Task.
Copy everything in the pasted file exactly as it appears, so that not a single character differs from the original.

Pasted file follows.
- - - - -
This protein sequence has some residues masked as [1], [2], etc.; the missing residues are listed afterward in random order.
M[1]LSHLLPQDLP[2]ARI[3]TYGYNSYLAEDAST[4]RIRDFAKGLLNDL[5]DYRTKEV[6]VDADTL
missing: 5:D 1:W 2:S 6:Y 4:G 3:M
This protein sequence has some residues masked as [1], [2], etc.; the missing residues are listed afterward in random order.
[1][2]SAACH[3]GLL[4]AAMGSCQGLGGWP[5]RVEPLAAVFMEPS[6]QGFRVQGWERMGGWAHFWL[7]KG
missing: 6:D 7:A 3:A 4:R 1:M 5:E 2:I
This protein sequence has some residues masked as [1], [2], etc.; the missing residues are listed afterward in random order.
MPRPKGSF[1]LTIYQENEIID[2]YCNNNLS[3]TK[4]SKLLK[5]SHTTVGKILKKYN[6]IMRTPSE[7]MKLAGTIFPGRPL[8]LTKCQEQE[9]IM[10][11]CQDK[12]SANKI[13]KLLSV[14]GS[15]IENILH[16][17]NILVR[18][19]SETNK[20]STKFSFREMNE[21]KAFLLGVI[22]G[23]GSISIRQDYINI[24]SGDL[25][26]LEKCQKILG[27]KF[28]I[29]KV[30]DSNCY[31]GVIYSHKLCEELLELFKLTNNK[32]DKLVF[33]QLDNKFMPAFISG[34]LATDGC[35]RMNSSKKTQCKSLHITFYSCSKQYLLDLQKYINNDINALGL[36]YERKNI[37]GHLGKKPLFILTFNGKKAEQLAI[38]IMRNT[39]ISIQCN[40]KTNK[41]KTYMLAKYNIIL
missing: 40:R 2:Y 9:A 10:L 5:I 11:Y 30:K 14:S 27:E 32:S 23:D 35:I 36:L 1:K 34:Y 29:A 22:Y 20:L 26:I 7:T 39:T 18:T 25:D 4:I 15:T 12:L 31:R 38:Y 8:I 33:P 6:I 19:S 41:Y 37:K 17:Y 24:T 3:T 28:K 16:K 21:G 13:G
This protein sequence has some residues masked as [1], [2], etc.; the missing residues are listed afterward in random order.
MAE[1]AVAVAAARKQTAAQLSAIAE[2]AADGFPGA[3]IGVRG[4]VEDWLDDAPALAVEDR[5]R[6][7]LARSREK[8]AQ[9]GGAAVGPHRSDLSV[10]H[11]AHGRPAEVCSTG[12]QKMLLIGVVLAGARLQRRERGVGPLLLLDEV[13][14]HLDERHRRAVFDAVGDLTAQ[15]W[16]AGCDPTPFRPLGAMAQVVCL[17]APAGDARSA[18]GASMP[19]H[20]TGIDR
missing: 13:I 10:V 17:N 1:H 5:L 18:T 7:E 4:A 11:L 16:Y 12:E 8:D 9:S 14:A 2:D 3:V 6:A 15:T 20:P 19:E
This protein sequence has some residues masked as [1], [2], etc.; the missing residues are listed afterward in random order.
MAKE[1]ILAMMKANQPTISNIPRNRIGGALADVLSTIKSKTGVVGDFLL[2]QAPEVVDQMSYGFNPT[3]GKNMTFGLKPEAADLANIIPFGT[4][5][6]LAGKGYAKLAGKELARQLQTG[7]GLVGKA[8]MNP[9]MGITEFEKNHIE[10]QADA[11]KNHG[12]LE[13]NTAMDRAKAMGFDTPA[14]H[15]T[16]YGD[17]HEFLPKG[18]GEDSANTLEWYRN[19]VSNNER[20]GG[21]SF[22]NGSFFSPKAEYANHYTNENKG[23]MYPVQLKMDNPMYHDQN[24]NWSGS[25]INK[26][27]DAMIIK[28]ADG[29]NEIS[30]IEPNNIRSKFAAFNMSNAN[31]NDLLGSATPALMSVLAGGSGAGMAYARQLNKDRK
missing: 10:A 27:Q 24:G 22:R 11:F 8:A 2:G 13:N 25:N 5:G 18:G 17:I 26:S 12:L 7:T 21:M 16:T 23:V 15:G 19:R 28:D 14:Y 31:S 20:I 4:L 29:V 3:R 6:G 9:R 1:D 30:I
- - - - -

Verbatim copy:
This protein sequence has some residues masked as [1], [2], etc.; the missing residues are listed afterward in random order.
M[1]LSHLLPQDLP[2]ARI[3]TYGYNSYLAEDAST[4]RIRDFAKGLLNDL[5]DYRTKEV[6]VDADTL
missing: 5:D 1:W 2:S 6:Y 4:G 3:M
This protein sequence has some residues masked as [1], [2], etc.; the missing residues are listed afterward in random order.
[1][2]SAACH[3]GLL[4]AAMGSCQGLGGWP[5]RVEPLAAVFMEPS[6]QGFRVQGWERMGGWAHFWL[7]KG
missing: 6:D 7:A 3:A 4:R 1:M 5:E 2:I
This protein sequence has some residues masked as [1], [2], etc.; the missing residues are listed afterward in random order.
MPRPKGSF[1]LTIYQENEIID[2]YCNNNLS[3]TK[4]SKLLK[5]SHTTVGKILKKYN[6]IMRTPSE[7]MKLAGTIFPGRPL[8]LTKCQEQE[9]IM[10][11]CQDK[12]SANKI[13]KLLSV[14]GS[15]IENILH[16][17]NILVR[18][19]SETNK[20]STKFSFREMNE[21]KAFLLGVI[22]G[23]GSISIRQDYINI[24]SGDL[25][26]LEKCQKILG[27]KF[28]I[29]KV[30]DSNCY[31]GVIYSHKLCEELLELFKLTNNK[32]DKLVF[33]QLDNKFMPAFISG[34]LATDGC[35]RMNSSKKTQCKSLHITFYSCSKQYLLDLQKYINNDINALGL[36]YERKNI[37]GHLGKKPLFILTFNGKKAEQLAI[38]IMRNT[39]ISIQCN[40]KTNK[41]KTYMLAKYNIIL
missing: 40:R 2:Y 9:A 10:L 5:I 11:Y 30:K 14:S 27:E 32:S 23:D 35:I 36:L 1:K 34:Y 29:A 22:Y 20:L 26:I 7:T 39:T 18:T 25:D 4:I 15:T 12:L 31:R 38:Y 8:I 33:P 6:I 19:S 41:Y 37:K 17:Y 24:T 3:T 28:K 16:K 21:G 13:G
This protein sequence has some residues masked as [1], [2], etc.; the missing residues are listed afterward in random order.
MAE[1]AVAVAAARKQTAAQLSAIAE[2]AADGFPGA[3]IGVRG[4]VEDWLDDAPALAVEDR[5]R[6][7]LARSREK[8]AQ[9]GGAAVGPHRSDLSV[10]H[11]AHGRPAEVCSTG[12]QKMLLIGVVLAGARLQRRERGVGPLLLLDEV[13][14]HLDERHRRAVFDAVGDLTAQ[15]W[16]AGCDPTPFRPLGAMAQVVCL[17]APAGDARSA[18]GASMP[19]H[20]TGIDR
missing: 13:I 10:V 17:N 1:H 5:L 18:T 7:E 4:A 11:L 16:Y 12:E 8:D 9:S 14:A 2:D 3:V 6:A 15:T 20:P 19:E
This protein sequence has some residues masked as [1], [2], etc.; the missing residues are listed afterward in random order.
MAKE[1]ILAMMKANQPTISNIPRNRIGGALADVLSTIKSKTGVVGDFLL[2]QAPEVVDQMSYGFNPT[3]GKNMTFGLKPEAADLANIIPFGT[4][5][6]LAGKGYAKLAGKELARQLQTG[7]GLVGKA[8]MNP[9]MGITEFEKNHIE[10]QADA[11]KNHG[12]LE[13]NTAMDRAKAMGFDTPA[14]H[15]T[16]YGD[17]HEFLPKG[18]GEDSANTLEWYRN[19]VSNNER[20]GG[21]SF[22]NGSFFSPKAEYANHYTNENKG[23]MYPVQLKMDNPMYHDQN[24]NWSGS[25]INK[26][27]DAMIIK[28]ADG[29]NEIS[30]IEPNNIRSKFAAFNMSNAN[31]NDLLGSATPALMSVLAGGSGAGMAYARQLNKDRK
missing: 10:A 27:Q 24:G 22:R 11:F 8:A 2:G 13:N 25:N 5:G 18:G 17:I 26:S 12:L 7:T 21:M 16:T 23:V 15:G 19:R 28:D 14:Y 31:S 20:I 4:L 29:V 3:R 6:G 9:R 1:D 30:I